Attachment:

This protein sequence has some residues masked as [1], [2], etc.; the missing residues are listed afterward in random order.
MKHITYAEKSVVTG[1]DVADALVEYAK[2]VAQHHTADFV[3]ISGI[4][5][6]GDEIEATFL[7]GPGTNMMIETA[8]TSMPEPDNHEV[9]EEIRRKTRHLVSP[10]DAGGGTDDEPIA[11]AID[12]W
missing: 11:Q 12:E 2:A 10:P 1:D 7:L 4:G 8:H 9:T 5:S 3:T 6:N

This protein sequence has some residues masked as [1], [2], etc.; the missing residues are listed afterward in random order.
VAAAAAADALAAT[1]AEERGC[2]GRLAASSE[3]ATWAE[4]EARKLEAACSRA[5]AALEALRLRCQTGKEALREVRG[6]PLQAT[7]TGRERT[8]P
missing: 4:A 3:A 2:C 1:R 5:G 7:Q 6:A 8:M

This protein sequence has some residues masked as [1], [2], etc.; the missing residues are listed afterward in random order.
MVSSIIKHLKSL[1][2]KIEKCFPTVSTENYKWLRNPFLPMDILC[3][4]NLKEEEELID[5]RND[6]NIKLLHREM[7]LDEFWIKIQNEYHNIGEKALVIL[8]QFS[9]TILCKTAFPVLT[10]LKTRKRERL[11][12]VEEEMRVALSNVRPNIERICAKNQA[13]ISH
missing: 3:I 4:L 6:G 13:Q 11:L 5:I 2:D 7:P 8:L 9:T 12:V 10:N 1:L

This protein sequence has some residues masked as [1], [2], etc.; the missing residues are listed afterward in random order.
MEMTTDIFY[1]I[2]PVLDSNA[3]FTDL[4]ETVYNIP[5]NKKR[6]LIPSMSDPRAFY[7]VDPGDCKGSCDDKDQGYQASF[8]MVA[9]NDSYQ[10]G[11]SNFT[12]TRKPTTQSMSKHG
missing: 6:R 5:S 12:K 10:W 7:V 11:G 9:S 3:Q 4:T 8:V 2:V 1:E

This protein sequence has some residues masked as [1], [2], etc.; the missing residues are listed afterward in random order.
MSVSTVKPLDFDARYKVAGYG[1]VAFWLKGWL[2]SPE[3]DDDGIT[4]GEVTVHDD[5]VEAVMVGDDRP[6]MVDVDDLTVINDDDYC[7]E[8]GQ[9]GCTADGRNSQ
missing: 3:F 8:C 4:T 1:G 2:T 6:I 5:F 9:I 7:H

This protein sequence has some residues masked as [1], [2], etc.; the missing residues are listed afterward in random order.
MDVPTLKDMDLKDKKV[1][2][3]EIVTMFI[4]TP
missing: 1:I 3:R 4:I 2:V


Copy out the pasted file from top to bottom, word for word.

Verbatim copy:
This protein sequence has some residues masked as [1], [2], etc.; the missing residues are listed afterward in random order.
MKHITYAEKSVVTG[1]DVADALVEYAK[2]VAQHHTADFV[3]ISGI[4][5][6]GDEIEATFL[7]GPGTNMMIETA[8]TSMPEPDNHEV[9]EEIRRKTRHLVSP[10]DAGGGTDDEPIA[11]AID[12]W
missing: 11:Q 12:E 2:A 10:P 1:D 7:L 4:G 8:H 9:T 5:S 3:T 6:N

This protein sequence has some residues masked as [1], [2], etc.; the missing residues are listed afterward in random order.
VAAAAAADALAAT[1]AEERGC[2]GRLAASSE[3]ATWAE[4]EARKLEAACSRA[5]AALEALRLRCQTGKEALREVRG[6]PLQAT[7]TGRERT[8]P
missing: 4:A 3:A 2:C 1:R 5:G 7:Q 6:A 8:M

This protein sequence has some residues masked as [1], [2], etc.; the missing residues are listed afterward in random order.
MVSSIIKHLKSL[1][2]KIEKCFPTVSTENYKWLRNPFLPMDILC[3][4]NLKEEEELID[5]RND[6]NIKLLHREM[7]LDEFWIKIQNEYHNIGEKALVIL[8]QFS[9]TILCKTAFPVLT[10]LKTRKRERL[11][12]VEEEMRVALSNVRPNIERICAKNQA[13]ISH
missing: 3:I 4:L 6:G 13:Q 11:L 5:I 2:D 7:P 8:L 9:T 12:V 10:N 1:L

This protein sequence has some residues masked as [1], [2], etc.; the missing residues are listed afterward in random order.
MEMTTDIFY[1]I[2]PVLDSNA[3]FTDL[4]ETVYNIP[5]NKKR[6]LIPSMSDPRAFY[7]VDPGDCKGSCDDKDQGYQASF[8]MVA[9]NDSYQ[10]G[11]SNFT[12]TRKPTTQSMSKHG
missing: 6:R 5:S 12:K 10:W 7:V 11:G 9:S 3:Q 4:T 8:V 2:V 1:E

This protein sequence has some residues masked as [1], [2], etc.; the missing residues are listed afterward in random order.
MSVSTVKPLDFDARYKVAGYG[1]VAFWLKGWL[2]SPE[3]DDDGIT[4]GEVTVHDD[5]VEAVMVGDDRP[6]MVDVDDLTVINDDDYC[7]E[8]GQ[9]GCTADGRNSQ
missing: 3:F 8:C 4:T 1:G 2:T 6:I 5:F 9:I 7:H

This protein sequence has some residues masked as [1], [2], etc.; the missing residues are listed afterward in random order.
MDVPTLKDMDLKDKKV[1][2][3]EIVTMFI[4]TP
missing: 1:I 3:R 4:I 2:V